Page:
The C-chip utilizes a simple synchronization protocol with the system interface to coordinate which device has control of the DAL under DMA. The C-chip is the only DAL component that drives DMR-- L, so the system interface must inform the C-chip when it needs to use the DAL (for cache fills). The system interface will assert DATA-- RDY-- L to indicate that memory data has returned and that all I-- BUS requests that were received before the data came back have been forwarded to the C-chip. The C-chip must then process all of these I-- BUS requests before allowing the system interface to proceed. After all of the necessary I-- BUS requests have been processed, the C-chip asserts SYNC-- L to the system interface. Only after the system interface receives SYNC-- L will it begin driving data on the DAL.
The DATA-- RDY/SYNC protocol is also used to return data to a DAL read that missed in the cache. For memory read misses, DATA-- RDY-- L is asserted when the first quadword of the read data has returned. The system interface cannot terminate the read command on the DAL until the C-chip has asserted SYNC--. Once SYNC-- L is asserted by the C-chip, it remains asserted until all of the cache fills for the subblock are performed (the fills do not begin until DMG-- L has been asserted by the P-chip after completing the read transaction).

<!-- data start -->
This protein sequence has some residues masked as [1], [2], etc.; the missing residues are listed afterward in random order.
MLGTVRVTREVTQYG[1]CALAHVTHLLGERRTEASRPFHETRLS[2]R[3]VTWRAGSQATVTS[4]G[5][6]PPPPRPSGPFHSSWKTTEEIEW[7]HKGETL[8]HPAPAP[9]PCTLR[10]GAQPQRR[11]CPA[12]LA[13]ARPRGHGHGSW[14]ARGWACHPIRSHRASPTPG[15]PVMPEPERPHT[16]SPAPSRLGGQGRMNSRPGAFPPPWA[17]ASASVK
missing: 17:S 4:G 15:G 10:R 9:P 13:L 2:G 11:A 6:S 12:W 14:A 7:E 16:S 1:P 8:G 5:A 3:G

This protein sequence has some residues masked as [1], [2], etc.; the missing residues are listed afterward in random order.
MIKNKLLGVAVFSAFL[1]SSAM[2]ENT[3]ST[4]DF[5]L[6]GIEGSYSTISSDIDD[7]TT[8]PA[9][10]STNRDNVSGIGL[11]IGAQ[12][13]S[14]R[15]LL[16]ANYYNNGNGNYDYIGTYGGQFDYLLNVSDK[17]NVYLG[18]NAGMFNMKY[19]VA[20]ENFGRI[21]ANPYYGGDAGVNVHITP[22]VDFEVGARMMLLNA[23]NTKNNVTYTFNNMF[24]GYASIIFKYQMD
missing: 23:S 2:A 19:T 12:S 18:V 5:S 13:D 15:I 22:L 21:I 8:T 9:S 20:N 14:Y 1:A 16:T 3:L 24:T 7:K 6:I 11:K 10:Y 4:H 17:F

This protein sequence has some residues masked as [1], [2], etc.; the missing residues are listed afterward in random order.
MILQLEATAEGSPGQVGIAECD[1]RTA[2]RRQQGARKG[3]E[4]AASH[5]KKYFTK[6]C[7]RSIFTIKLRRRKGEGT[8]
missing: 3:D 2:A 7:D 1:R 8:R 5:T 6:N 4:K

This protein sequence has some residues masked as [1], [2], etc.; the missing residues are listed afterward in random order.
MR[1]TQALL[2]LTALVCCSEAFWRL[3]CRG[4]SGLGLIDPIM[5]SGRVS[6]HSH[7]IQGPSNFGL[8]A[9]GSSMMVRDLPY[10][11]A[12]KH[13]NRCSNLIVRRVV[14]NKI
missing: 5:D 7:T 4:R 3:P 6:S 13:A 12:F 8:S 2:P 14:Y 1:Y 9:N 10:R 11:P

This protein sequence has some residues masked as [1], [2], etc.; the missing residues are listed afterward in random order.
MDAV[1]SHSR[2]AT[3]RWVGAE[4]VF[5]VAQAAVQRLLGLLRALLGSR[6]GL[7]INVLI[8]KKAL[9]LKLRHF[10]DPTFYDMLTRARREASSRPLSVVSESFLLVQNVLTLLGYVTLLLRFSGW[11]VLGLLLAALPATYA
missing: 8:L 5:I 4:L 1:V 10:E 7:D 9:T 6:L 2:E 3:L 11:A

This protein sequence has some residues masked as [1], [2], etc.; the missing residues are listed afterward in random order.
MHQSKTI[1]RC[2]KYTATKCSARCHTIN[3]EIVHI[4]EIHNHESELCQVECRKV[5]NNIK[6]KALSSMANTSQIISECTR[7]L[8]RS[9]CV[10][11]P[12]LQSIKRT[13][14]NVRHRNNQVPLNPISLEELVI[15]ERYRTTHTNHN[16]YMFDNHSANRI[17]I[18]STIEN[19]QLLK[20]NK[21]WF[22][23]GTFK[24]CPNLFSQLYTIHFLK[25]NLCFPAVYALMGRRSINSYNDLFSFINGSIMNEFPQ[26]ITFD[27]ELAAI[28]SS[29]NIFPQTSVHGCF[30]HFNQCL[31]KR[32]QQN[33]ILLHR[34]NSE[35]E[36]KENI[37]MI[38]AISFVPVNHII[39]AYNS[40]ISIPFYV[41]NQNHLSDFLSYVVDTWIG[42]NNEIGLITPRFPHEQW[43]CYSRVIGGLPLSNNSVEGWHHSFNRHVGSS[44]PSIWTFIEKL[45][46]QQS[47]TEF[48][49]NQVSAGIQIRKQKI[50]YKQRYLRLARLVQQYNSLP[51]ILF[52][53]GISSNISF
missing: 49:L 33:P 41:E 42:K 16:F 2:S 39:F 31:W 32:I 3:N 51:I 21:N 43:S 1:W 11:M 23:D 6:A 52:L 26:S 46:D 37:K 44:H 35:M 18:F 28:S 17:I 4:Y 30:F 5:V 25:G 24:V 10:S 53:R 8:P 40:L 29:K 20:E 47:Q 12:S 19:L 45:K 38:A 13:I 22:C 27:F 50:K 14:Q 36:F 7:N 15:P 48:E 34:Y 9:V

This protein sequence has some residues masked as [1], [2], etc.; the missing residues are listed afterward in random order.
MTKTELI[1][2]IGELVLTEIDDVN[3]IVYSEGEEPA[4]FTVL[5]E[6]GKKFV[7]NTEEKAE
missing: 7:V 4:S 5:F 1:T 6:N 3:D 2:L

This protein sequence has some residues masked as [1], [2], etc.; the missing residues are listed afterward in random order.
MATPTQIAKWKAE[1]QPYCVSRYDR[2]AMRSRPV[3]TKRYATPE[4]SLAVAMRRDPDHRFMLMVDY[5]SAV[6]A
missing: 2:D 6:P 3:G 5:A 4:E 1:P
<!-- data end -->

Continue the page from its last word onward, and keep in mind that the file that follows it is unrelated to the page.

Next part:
DATA-- RDY-- L is also asserted during DAL commands that are not directed towards the C-chip. If during these commands, the system interface needs to ensure that all I-- BUS requests have been serviced at an arbitrary synchronization point, it will assert DATA-- RDY-- L to indicate that the last I-- BUS request that is needed to complete has been submitted to the C-chip. The C-chip will then assert SYNC when it no longer needs to service more I-- BUS requests.
The functions listed are initiated by the P-chip via the DAL. P-chip initiated functions include memory reads and memory writes. Each of these transactions is briefly discussed in the following paragraphs.
The C-chip responds to memory read references by performing a tag store lookup and determining whether the reference can be serviced by the cache. If so, BC-- HIT-- L is asserted and the data is returned to the P-chip via the DAL. The C-chip will respond with BC-- HIT-- L to reads that hit valid subblocks.